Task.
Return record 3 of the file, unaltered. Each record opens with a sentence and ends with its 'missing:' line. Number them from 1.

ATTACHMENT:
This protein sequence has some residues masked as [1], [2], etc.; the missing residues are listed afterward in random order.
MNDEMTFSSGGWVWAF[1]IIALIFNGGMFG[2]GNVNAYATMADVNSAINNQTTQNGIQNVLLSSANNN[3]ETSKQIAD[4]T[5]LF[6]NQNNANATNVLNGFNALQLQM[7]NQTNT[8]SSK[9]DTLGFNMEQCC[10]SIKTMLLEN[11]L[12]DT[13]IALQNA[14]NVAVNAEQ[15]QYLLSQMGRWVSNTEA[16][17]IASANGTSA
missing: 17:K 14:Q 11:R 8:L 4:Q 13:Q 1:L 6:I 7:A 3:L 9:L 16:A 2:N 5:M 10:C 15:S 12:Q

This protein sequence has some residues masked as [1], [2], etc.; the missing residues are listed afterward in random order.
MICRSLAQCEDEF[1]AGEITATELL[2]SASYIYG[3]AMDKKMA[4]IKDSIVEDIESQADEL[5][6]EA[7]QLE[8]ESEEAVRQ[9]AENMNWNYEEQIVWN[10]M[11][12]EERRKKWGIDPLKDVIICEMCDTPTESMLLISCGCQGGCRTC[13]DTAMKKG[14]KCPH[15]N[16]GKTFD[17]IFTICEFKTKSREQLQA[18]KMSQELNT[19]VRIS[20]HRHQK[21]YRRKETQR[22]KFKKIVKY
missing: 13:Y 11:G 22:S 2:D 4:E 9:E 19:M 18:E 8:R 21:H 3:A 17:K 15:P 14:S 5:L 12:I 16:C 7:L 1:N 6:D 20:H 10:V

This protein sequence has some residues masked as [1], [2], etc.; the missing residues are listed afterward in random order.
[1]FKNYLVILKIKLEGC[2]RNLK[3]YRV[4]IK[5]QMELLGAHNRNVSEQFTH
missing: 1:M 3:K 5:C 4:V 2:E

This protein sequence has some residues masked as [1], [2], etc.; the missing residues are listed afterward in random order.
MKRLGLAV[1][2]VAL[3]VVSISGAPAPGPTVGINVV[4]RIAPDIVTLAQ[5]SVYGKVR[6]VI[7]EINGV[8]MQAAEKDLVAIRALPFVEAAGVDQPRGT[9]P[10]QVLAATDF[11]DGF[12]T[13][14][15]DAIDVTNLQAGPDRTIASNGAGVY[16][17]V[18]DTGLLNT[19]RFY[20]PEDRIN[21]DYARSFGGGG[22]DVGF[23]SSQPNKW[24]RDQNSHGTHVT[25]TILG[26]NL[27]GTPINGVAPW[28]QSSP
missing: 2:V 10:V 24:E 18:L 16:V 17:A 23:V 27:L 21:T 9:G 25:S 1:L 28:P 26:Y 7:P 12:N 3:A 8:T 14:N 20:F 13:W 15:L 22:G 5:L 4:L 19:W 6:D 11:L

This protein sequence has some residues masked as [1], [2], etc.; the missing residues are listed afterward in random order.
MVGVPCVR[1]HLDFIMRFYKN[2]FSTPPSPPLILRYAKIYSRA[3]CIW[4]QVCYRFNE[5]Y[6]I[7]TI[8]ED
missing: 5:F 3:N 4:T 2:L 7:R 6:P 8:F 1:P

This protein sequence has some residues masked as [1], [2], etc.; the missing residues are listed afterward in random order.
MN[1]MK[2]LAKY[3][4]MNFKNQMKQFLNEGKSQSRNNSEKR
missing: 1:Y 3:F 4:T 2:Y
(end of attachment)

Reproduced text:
This protein sequence has some residues masked as [1], [2], etc.; the missing residues are listed afterward in random order.
[1]FKNYLVILKIKLEGC[2]RNLK[3]YRV[4]IK[5]QMELLGAHNRNVSEQFTH
missing: 1:M 3:K 5:C 4:V 2:E